Modern Australia was "discovered" by the British who initially used it as a human bin, depositing unwanted nationals in the country.......mostly of English and considerable Irish extraction (Anglo-Celtic nation).
The country when it achieved Dominion status and greater autonomy in the 19th century consciously attempted to be different from the mother country.
However its State security apparatus was still heavily tied to the British Empire, right up to World War II, when the vast majority of active duty Australian troops were stationed in the Middle East, to defend the empire's interests first and foremost, whereas the Imperial Japanese threat marching ever closer to Australia was neglected until 1942. Sufficient troops were not mobilized to protect Australia from the Japanese menace...even when it reached Papua New Guinea.
To this day Australia is heavily tied to British security, and the utterances and directions of the UK state plays a significant role in how Australia shapes its key security policy.
One thinks that on key security issues, Australia takes its lead from the UK and the USA....and acts as an annex to the two countries.
However Australia is physically near Asia, and increasingly a greater percentage of its trade in minerals will be done with Asian mineral hungry countries which are rapidly developing.
It makes sense for Australia to be integrated with Asia in harmony and co-existence, rather than adopt a Israel like posture, where the country is basically and fundamentally at odds with the neighborhood......awkwardly, recklessly and illogically acting as a giant military base helping to further the equally reckless and illogical ambitions of other Western nations so so far away. This does not help Australia's fundamental interests.
In 1975 Australia relaxed its immigration laws to allow non-Western people to migrate to the country for the first time, and thus a fundamental shift from its previous Euro-centric ethnic position. Australia now is a multi-cultural country, which is decidedly more "Asian".
However in security matters the old habits apply.
The British through the Cold War, and America's significant operations against the Japanese (perceived savior) tilted Australia into the orbit of the USA superpower, especially from the 1950's. There after CIA mischief in Australia ensured a long line of USA friendly PM's....and in a league of his own, John Howard, Bush neo-con mini-me.....with the possibility of Australia soon acquiring aircraft carriers, military intervention in several theaters, covert ops, a space program, daft grandiose weapons programs....................and several off limits USA military bases around the country.
The country had a purpose, finally! and the country continues to add more American military potential.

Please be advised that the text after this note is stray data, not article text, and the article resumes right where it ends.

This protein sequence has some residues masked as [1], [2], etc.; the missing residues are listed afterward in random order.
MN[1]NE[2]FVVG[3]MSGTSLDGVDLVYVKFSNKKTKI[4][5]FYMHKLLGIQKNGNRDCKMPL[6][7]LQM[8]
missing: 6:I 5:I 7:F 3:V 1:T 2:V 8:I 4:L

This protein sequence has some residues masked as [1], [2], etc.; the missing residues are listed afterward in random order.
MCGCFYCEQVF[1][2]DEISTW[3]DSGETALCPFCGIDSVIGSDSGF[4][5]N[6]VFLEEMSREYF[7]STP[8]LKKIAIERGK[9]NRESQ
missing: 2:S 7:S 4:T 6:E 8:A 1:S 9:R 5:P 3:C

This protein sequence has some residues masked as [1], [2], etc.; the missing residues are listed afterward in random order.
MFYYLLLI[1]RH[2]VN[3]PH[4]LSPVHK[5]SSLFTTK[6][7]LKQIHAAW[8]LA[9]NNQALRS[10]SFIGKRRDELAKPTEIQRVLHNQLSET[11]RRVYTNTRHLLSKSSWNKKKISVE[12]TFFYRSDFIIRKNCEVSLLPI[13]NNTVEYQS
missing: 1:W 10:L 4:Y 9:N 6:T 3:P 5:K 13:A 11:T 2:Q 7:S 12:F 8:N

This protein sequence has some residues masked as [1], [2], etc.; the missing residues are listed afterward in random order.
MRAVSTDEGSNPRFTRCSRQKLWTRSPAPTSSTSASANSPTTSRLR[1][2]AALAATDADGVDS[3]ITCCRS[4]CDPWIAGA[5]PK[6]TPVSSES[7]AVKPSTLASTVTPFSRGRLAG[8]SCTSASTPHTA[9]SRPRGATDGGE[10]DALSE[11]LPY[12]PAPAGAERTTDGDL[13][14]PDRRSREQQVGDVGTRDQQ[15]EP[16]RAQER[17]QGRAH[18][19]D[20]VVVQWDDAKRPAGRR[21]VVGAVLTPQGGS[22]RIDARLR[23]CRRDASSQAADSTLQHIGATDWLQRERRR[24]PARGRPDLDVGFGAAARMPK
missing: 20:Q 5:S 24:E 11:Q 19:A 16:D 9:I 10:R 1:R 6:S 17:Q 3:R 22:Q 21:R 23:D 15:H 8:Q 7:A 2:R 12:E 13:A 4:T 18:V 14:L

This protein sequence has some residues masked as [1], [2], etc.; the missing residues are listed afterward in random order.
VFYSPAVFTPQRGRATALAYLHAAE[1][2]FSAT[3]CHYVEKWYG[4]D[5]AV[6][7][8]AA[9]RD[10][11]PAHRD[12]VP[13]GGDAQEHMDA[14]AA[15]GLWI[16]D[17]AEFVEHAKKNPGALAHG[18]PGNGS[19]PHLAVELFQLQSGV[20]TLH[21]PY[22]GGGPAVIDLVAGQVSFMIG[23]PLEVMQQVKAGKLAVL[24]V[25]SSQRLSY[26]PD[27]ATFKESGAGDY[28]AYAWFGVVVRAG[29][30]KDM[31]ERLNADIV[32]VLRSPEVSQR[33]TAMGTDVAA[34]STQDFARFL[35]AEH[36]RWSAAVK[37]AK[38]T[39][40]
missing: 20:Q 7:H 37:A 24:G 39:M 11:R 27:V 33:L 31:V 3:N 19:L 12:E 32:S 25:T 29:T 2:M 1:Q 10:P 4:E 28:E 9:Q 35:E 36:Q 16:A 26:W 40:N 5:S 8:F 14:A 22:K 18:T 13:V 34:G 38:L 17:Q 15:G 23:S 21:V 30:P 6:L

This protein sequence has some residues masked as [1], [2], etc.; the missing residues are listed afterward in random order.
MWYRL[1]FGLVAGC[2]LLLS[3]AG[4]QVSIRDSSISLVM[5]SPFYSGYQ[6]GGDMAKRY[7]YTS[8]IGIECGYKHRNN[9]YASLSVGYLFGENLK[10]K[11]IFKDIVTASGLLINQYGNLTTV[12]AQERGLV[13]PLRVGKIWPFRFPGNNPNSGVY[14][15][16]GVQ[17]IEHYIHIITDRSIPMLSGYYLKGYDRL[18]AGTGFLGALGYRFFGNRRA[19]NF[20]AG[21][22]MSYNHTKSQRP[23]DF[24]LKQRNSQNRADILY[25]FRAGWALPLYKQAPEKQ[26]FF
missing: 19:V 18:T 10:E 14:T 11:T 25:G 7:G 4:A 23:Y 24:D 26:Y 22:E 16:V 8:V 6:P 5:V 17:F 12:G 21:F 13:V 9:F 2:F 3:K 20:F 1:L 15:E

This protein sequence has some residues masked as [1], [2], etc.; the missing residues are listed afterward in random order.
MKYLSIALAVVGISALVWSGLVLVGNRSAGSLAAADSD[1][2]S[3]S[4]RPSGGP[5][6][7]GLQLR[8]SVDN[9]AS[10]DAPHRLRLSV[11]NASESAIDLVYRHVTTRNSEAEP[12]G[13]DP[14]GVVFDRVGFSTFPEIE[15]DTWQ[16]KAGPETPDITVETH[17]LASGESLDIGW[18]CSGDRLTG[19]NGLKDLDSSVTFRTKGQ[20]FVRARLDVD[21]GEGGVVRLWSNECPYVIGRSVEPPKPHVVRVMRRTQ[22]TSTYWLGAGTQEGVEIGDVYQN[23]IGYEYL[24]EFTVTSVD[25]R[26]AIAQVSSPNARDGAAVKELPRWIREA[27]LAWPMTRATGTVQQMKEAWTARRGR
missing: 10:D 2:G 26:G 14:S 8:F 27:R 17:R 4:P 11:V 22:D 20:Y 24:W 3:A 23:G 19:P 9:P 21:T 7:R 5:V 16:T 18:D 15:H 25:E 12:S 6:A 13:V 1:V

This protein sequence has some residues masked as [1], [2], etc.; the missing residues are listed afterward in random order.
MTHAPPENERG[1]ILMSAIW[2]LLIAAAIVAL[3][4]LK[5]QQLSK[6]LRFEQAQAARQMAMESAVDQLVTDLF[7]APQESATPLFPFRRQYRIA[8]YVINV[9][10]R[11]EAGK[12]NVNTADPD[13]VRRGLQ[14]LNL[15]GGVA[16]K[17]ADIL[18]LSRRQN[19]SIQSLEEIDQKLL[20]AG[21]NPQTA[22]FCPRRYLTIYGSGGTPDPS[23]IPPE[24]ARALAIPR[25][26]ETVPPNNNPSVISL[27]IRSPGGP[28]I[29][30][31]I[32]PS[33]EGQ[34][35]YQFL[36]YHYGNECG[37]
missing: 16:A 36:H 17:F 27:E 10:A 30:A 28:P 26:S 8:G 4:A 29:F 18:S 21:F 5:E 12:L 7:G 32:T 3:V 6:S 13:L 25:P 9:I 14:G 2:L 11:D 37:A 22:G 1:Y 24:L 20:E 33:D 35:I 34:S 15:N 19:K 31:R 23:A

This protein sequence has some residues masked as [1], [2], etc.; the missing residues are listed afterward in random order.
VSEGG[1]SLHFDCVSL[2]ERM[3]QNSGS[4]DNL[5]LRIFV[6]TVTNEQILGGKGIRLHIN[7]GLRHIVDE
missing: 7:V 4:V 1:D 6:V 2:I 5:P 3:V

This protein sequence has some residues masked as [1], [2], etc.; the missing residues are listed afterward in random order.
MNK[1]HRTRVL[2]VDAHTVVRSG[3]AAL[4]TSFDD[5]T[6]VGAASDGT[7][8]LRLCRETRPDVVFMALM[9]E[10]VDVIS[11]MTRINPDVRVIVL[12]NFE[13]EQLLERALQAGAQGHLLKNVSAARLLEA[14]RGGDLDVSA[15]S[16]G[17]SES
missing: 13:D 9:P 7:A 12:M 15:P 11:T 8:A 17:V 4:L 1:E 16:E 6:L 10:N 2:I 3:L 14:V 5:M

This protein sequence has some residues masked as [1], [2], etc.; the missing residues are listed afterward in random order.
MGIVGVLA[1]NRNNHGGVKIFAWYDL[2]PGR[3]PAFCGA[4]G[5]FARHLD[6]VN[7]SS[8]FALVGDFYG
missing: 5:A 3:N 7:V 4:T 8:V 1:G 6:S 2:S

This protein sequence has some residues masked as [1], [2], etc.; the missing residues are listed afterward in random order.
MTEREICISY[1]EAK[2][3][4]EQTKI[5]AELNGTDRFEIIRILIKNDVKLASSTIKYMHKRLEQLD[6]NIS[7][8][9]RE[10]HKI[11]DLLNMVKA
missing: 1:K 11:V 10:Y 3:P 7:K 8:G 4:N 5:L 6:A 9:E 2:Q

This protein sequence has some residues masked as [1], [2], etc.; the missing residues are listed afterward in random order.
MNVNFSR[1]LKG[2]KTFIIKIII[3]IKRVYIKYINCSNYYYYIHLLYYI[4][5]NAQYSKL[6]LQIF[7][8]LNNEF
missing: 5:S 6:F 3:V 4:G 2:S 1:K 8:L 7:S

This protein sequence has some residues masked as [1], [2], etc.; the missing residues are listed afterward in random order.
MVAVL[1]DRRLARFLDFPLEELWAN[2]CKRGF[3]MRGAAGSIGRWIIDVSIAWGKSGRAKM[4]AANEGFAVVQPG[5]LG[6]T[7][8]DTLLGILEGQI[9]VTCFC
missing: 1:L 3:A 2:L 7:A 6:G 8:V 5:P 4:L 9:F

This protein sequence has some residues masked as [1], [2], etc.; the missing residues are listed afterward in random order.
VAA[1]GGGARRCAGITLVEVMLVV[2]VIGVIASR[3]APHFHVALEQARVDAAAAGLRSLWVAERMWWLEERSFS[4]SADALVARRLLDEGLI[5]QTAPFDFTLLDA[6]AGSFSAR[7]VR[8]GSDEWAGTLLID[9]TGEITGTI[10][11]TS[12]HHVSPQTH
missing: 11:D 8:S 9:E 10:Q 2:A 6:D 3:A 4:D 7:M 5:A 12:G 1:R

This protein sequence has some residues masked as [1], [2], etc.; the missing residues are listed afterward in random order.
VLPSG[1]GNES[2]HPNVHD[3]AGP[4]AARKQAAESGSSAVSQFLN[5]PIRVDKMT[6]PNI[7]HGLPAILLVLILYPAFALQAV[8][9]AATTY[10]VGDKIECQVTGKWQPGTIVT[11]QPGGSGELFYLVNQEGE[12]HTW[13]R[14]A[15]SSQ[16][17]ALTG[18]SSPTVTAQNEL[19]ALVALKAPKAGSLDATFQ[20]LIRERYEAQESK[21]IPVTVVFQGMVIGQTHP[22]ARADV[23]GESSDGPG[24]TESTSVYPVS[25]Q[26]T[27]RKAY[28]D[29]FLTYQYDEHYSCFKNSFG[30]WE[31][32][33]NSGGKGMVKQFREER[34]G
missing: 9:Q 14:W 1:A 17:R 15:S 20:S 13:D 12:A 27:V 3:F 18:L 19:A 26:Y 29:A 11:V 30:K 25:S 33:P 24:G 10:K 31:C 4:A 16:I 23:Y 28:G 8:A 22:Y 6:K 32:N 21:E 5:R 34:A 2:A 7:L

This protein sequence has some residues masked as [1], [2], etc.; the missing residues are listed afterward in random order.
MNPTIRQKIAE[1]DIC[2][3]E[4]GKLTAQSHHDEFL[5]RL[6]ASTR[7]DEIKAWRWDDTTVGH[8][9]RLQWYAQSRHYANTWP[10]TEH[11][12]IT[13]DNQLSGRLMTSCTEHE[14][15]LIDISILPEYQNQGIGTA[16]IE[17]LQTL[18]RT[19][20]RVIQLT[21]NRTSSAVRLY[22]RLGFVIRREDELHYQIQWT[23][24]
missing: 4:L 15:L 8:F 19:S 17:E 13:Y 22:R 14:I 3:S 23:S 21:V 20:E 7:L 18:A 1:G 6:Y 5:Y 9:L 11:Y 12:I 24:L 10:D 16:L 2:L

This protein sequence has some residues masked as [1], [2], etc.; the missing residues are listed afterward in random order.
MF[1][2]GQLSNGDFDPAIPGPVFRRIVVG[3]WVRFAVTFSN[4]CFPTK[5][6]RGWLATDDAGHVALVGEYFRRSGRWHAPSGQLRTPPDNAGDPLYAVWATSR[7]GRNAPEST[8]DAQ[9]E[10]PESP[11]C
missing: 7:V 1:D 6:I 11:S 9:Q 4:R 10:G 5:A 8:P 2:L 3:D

This has attracted the ire of the Chinese, who otherwise remain quiet about America's grand plan for global Full Spectrum Dominance, spelled out in the policy paper, Project For A New American Century (2000)....written by the Jewish Neo-cons.
My polite, humble observation towards the Chinese is this.
1. Why get upset with Australia, a continent and an ocean away, when the USA has been explicitly expressing its desire to further expand its existing empire, afforded by the demise of the Soviet Union, in many theaters...some decidedly closer to China...Afghanistan, Central Asia, SE Asia, and even East Asia.......Mongolia.
This will take time.
John Daly at infowars.com and original source oilprice.com
It is rare in diplomatic circles for governments to speak bluntly, particularly in the Orient, where manners are highly prized.
The exceptions to this rule are retired military officers, who are often able to voice sentiments too impolitic for other channels.
One of the more startling pronouncements in this vein occurred last week when Song Xiaojun, a former senior officer of the People’s Liberation Army, warned that Australia cannot juggle its relationships with the United States and China indefinitely and “Australia has to find a godfather sooner or later. Australia always has to depend on somebody else, whether it is to be the ‘son’ of the US or ‘son’ of China. (It) depends on who is more powerful, and based on the strategic environment.” Noting the rising importance of China as an export market Song added that Australia depended on exporting iron ore to China “to feed itself,” but “Frankly, it has not done well politically.”
What is also notable about Song’s remarks is that they coincided with Australian Foreign Minister Bob Carr’s first official visit to China, where Foreign Minister Yang Jiechi urged Australia to dismiss its alliance with the United States, a decades-old bipartisan and central pillar of the nation’s foreign policy, as “the time for Cold War alliances has passed.”